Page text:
I've been using this personal website as my digital home (here's an old postcard of my real home town) since around 1998; adding to it, leaving work in progress lying around, and rearranging like the rooms in a house. If you read this (and can be bothered) contact me saying what you like or dislike. Feedback might just (and often does) encourage me to update things.
I'm probably a creative generalist (and I'd say an art of any kind is the medium for a creator), mixing special interests and long-term lines of inquiry with artworks, university (paid) and private (err… unpaid) research and freelance work, a process that recursively spawns new directions and ideas.
This site is arranged in three main sections (containing more than first appears) plus this biog, each with it's own coloured links throughout the site. I like the tradition of easter eggs, so some links might not be obvious. Other sections exist only as web peninsulars with maybe a single link from some page or other (like this one), and not much of a way back (you can find the back button :-)
These are the people who inhabit the intersections of the Venn diagrams. They believe in ANDs rather than ORs. They're a member of more than one subset, more than one tribe. The reason these people are important is, just like merchants who go between real tribes, they carry ideas from one intellectual tribe to another. I call these people "glue people", because they not only join themselves to a tribe, they join tribes together.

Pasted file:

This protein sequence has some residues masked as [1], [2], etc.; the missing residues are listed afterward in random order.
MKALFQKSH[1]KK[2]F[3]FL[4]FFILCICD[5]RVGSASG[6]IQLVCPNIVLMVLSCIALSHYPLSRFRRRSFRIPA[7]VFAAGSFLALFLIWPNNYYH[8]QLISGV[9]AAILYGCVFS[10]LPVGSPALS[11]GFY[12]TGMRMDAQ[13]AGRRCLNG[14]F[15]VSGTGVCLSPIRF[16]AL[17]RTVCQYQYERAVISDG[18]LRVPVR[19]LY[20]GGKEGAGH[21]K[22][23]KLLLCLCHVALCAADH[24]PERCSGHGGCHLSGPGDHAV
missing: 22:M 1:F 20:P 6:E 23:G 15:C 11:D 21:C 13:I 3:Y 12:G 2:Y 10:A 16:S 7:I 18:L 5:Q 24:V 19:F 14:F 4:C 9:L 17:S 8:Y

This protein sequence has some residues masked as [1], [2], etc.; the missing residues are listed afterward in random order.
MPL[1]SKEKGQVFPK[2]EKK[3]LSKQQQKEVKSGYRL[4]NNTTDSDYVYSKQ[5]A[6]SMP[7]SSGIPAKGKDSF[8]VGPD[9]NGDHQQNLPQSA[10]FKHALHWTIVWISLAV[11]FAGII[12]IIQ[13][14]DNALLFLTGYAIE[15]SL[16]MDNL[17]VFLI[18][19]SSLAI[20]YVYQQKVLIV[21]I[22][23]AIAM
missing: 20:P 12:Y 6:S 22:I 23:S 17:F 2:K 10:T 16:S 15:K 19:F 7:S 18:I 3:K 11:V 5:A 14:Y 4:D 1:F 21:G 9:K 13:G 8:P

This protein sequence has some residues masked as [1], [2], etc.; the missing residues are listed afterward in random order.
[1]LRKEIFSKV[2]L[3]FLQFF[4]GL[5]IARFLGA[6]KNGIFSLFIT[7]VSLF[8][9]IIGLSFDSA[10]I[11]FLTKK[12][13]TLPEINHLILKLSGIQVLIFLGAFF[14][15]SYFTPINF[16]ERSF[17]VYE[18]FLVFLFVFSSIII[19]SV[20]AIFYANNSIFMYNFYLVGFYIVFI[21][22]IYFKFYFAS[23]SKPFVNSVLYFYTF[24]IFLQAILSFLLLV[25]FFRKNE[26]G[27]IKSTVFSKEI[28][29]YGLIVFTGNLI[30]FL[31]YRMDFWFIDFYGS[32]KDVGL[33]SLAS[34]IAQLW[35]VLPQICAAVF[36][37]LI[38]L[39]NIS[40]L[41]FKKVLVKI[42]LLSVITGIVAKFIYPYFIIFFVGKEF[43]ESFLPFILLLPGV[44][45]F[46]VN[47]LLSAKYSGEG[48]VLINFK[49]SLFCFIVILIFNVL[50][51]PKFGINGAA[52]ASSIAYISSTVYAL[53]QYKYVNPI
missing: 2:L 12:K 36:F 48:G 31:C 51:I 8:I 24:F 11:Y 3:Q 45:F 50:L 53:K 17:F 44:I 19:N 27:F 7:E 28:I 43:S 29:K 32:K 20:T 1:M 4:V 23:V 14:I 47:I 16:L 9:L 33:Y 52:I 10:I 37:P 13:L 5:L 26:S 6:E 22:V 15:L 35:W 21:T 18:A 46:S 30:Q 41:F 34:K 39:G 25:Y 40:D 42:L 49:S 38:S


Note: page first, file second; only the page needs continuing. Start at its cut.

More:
I produce art, music and text (mostly short stories) in an order that varies constantly. I'm a self-taught dabbler in certain areas of mathematics, a doodling programmer, and an information addict with a huge interest span and an almost pathological aversion to specialisation. I've stopped worrying about appearing naïve in any one sphere - focussing on one discipline is admirable but I just can't do it; I'd miss the multi-threaded connections. Other artists working with technology have highlighted this issue of disciplinary homelessness for 30 years or more; the venerable Leonardo magazine is testament to their tenacity.
From 1998-2002 I was a visiting researcher at CCRS with many other artists, and exhibited a heartbeat-driven interactive artwork in 1999. I've delivered seminars on emerging interfaces and their implications for artists/audiences and accessibility, and for some years had a special interest in art-technology and disability, being one of the people turning DisabilityArtsOnline into an independent site under Arts Council England funding and reporting on emerging technology and disability, delivering seminars to various special interest groups. I research techology and culture, and teach under- and post-grad web technologies part-time.
There (used to be, but tme moves on and no-one ever cares about archiving) a 2011 video of me describing what I do at the IOCT, De Montfort University (UK), where I was a research fellow. I’ll have to find my copy and put it up.
My academic research profile and publications are on Academia.edu